Cookies Policy
X

This site uses cookies. By continuing to browse the site you are agreeing to our use of cookies.

I accept this policy

Find out more here

Use of microsatellite paternity analysis to determine male mating success in the western mosquitofish, Gambusia affinis

No metrics data to plot.
The attempt to load metrics for this article has failed.
The attempt to plot a graph for these metrics has failed.
The full text of this article is not currently available.

Brill’s MyBook program is exclusively available on BrillOnline Books and Journals. Students and scholars affiliated with an institution that has purchased a Brill E-Book on the BrillOnline platform automatically have access to the MyBook option for the title(s) acquired by the Library. Brill MyBook is a print-on-demand paperback copy which is sold at a favorably uniform low price.

Access this article

+ Tax (if applicable)
Add to Favorites

image of Behaviour

I tested the effects of male body size on male mating behavior and reproductive success in the western mosquitofish, Gambusia affinis. In two separate behavioral experiments (male–male competition and no-competition), I tested the predictions that (1) larger males out-compete smaller males for mates and (2) small males increase their number of mating attempts in the absence of a larger competitor. I estimated male mating success both indirectly (via behavioral experiments) and directly (using microsatellite DNA to assign parentage) and compared the two measures. Results from behavior experiments showed that, when in direct competition, large males were more aggressive and attempted more copulations than small males. In addition, paternity analyses illustrated that large males sired more offspring. I found no significant correlations between male body size (and other correlated traits) and mating success in a male–male competition study, suggesting that relative male size influences male mating behavior but absolute male size does not. When competition was removed, small males mated at equal rates to larger males. Finally, indirect estimates of male reproductive success explained about 67% of the variation in parentage by males, suggesting that indirect measures of mating are good predictors of actual male reproductive success in mosquitofish.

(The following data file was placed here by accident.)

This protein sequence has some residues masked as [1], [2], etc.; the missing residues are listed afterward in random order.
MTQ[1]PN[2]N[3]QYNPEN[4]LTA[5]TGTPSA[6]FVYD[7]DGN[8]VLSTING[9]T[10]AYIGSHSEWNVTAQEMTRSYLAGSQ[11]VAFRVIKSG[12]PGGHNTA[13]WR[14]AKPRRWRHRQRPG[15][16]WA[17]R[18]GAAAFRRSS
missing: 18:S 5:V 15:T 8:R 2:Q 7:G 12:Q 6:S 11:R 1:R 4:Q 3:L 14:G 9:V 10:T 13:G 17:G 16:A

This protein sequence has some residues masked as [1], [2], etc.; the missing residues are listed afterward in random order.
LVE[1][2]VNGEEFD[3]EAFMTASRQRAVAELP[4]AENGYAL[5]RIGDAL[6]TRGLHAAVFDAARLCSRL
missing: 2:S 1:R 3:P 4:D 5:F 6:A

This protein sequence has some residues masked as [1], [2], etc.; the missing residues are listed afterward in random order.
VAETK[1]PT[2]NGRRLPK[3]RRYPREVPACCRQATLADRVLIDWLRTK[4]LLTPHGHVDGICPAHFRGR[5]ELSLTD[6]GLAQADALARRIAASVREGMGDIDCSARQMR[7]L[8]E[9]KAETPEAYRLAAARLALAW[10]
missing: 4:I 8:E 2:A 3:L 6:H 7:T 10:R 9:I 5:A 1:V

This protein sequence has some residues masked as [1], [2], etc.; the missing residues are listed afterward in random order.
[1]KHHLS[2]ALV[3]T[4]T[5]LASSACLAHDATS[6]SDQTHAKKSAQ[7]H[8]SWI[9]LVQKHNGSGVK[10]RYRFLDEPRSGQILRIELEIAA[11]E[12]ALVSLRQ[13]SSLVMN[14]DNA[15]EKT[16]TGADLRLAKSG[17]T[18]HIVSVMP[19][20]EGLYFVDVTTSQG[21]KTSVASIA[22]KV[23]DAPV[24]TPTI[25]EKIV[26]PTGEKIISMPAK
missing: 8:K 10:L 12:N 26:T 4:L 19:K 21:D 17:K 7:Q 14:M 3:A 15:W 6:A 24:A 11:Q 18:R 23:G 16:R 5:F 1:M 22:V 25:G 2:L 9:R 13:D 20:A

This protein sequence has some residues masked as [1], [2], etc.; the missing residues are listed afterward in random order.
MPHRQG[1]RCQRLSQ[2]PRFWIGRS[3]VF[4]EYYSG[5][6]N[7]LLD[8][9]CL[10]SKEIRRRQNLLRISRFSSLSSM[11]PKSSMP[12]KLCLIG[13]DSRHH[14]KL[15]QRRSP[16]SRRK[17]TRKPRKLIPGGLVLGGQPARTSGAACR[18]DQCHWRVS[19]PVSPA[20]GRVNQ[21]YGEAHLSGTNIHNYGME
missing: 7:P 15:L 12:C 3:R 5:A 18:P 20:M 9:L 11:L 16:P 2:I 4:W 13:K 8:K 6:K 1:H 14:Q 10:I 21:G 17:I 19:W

Affiliations: 1: Department of Zoology, University of Oklahoma, 730 Van Vleet Oval, Norman, OK 73071, USA

10.1163/156853908783929151
/content/journals/10.1163/156853908783929151
dcterms_title,pub_keyword,dcterms_description,pub_author
6
3
Loading
Loading

Full text loading...

/content/journals/10.1163/156853908783929151
Loading

Data & Media loading...

http://brill.metastore.ingenta.com/content/journals/10.1163/156853908783929151
Loading

Article metrics loading...

/content/journals/10.1163/156853908783929151
2008-06-01
2016-08-25

Sign-in

Can't access your account?
  • Key

  • Full access
  • Open Access
  • Partial/No accessInformation